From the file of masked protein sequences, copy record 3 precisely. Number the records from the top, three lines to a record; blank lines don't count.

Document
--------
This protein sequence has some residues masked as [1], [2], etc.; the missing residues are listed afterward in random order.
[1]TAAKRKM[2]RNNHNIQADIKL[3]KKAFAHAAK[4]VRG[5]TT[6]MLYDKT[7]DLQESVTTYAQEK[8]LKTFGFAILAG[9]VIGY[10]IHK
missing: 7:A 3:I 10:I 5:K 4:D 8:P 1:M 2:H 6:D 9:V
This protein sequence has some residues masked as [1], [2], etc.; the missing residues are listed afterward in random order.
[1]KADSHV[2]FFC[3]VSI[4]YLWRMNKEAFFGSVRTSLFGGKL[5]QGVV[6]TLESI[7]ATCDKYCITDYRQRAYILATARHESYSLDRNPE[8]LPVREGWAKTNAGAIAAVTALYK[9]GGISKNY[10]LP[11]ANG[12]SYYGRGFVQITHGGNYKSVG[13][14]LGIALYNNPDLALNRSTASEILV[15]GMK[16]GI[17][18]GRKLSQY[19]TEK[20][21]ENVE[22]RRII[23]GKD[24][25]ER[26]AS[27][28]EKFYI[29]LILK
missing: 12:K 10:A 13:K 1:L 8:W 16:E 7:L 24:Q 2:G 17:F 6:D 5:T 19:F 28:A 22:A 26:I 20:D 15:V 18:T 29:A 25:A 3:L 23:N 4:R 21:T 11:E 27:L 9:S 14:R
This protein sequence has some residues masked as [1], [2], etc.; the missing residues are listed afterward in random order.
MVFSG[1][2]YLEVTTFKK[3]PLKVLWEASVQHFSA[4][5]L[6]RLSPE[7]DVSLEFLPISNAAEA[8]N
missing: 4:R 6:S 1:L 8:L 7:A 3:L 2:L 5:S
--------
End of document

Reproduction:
This protein sequence has some residues masked as [1], [2], etc.; the missing residues are listed afterward in random order.
MVFSG[1][2]YLEVTTFKK[3]PLKVLWEASVQHFSA[4][5]L[6]RLSPE[7]DVSLEFLPISNAAEA[8]N
missing: 4:R 6:S 1:L 8:L 7:A 3:L 2:L 5:S